Every time you start using your mobile phone instead of working or studying, you are wiring your brain to get even more distracted. You become whatever you practice. Have you ever noticed that when you start working on something, as soon as you encounter something tough you start using your mobile phone? Start reading a book, and within 5 minutes you start searching for your phone to read messages or see a meme or read the news.
The smartphone has rewired your brain to be unable to do difficult tasks.
Your brain releases a chemical called dopamine when it feels rewarded. The more random is the award, the more dopamine your brain releases thus getting you addicted. App developers employ this tactic to get you addicted to some actions on the app. Ever saw that when you hold and drag your screen down to refresh your feed on apps like Instagram, Gmail, Twitter, it takes a while to load and refreshes suddenly. This is the typical slot machine-like trick they employ for higher kicks of dopamine.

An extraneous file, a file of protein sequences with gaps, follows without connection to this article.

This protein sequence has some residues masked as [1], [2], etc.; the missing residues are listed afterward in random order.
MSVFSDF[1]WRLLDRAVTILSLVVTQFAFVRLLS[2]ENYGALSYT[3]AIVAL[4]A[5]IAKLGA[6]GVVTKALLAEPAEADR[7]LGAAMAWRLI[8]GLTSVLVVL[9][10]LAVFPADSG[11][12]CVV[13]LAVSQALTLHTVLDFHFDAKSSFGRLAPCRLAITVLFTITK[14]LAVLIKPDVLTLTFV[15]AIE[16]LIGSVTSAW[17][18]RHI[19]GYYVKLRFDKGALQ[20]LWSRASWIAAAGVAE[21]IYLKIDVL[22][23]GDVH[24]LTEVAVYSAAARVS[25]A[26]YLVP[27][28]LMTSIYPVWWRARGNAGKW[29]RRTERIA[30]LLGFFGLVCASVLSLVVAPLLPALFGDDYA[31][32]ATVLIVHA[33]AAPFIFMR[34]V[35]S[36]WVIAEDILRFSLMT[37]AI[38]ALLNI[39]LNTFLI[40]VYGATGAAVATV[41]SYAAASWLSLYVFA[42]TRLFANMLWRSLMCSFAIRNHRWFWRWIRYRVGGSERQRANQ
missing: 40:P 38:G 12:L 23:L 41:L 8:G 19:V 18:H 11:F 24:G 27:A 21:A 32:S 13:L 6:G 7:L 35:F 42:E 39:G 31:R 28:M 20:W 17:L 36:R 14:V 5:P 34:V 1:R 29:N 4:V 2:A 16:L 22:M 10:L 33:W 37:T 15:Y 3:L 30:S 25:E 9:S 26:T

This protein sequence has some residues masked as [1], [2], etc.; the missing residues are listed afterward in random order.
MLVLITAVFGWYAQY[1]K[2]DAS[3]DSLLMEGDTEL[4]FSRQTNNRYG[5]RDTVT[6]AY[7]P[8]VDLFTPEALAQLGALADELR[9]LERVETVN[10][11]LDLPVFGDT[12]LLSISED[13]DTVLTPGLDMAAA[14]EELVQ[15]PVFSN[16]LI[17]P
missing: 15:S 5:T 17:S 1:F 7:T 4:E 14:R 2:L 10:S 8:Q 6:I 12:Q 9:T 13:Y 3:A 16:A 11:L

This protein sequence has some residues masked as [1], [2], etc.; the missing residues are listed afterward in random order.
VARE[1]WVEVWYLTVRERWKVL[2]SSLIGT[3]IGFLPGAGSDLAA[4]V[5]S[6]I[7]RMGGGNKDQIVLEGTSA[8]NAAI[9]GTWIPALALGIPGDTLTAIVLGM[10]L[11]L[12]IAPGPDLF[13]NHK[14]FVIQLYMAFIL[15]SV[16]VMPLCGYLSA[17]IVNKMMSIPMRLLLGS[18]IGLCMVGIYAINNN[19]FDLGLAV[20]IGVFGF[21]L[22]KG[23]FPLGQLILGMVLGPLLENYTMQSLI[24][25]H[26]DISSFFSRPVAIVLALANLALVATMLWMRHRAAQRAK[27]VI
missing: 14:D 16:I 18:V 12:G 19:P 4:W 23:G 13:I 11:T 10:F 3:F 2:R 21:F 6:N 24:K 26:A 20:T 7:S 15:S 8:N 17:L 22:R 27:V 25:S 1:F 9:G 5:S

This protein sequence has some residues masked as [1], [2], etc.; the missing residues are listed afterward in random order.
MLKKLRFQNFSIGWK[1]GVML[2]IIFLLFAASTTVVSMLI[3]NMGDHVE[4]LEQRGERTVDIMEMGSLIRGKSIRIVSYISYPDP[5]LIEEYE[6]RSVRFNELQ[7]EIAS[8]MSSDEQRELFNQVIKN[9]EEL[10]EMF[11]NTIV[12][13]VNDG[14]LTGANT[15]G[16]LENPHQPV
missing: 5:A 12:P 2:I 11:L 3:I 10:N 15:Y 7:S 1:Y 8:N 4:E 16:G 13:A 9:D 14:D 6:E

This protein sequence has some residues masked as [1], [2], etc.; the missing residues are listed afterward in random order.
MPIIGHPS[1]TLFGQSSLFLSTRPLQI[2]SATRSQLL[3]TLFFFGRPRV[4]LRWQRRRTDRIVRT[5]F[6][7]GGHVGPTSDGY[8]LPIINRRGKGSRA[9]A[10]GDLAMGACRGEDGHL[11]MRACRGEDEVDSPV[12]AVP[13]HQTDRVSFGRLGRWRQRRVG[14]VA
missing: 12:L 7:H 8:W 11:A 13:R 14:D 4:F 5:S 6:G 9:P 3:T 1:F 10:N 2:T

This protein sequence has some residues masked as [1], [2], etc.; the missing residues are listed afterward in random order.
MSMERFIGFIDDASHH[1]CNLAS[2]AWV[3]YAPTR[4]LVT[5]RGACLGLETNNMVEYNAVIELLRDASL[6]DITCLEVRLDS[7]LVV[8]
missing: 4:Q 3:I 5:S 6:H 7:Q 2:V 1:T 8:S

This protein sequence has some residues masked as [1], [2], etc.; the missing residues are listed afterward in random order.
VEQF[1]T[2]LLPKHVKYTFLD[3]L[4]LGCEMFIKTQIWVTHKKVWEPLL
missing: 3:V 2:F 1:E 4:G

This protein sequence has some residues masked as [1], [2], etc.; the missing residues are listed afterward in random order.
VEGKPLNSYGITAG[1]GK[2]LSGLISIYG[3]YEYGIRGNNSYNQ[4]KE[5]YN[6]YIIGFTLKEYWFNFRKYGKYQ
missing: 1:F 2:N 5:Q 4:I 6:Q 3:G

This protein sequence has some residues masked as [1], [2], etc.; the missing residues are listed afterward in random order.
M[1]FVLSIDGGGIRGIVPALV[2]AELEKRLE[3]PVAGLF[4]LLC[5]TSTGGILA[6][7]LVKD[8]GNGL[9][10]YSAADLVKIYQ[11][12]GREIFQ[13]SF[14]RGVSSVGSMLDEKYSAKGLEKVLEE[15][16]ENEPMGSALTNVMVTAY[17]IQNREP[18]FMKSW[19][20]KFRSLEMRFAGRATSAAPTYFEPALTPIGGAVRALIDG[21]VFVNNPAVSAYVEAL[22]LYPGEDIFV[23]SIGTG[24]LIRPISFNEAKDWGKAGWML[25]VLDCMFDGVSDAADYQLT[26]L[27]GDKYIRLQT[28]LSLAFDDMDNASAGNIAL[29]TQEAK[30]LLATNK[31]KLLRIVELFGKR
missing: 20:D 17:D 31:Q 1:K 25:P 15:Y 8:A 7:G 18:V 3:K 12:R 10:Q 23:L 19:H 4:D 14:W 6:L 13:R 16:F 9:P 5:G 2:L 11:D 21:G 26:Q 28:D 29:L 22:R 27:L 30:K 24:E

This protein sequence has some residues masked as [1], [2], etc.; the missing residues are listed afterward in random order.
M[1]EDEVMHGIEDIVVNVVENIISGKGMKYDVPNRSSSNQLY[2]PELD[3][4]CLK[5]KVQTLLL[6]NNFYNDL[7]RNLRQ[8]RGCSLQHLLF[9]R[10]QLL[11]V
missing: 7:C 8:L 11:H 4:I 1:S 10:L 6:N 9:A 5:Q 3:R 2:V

The Dopamine Effect
Your brain releases some amount of dopamine after every activity, depending upon how enjoyable it was. It is an important neurophysical process. But as with every activity, excess dopamine can harm you as well.
Imagine some pipes carrying dopamine in your brain. They are narrow to take only a very small amount of dopamine. You are content with that small amount of dopamine. But with the release of large amounts of dopamine, these pipes get larger. Slowly the receptors in your brain start getting less receptive to this stimulation. Thus you need even more dopamine to create the same amount of pleasure in your brain. This makes you crave some things. Social media, porn can cause this. Opioids release such a large amount of dopamine that they cause dependence on them.
The Money at Stake
You are fighting billion-dollar conglomerates to get your attention back. They spend billions just to make that one feature in a way to get you the most addicted. So that you keep coming back to them. Your attention is your most valuable asset [Click to tweet]. Protect it from others and use it for yourself.
How to stop getting distracted?
As mentioned in the previous issue of this newsletter, if you practice being distracted you will get better at being distracted. So just do the opposite.
Practice not getting distracted. Here are a few steps to help you.
  • Get bored
Allot time when you do not do anything. No work, no fun and just get bored. This will help you get comfortable in not doing anything.
  • Dedicate a deep work time with 0 distractions.
Fix a place where you work. Ask your family to not disturb you during that period.
  • Have a separate digital space for work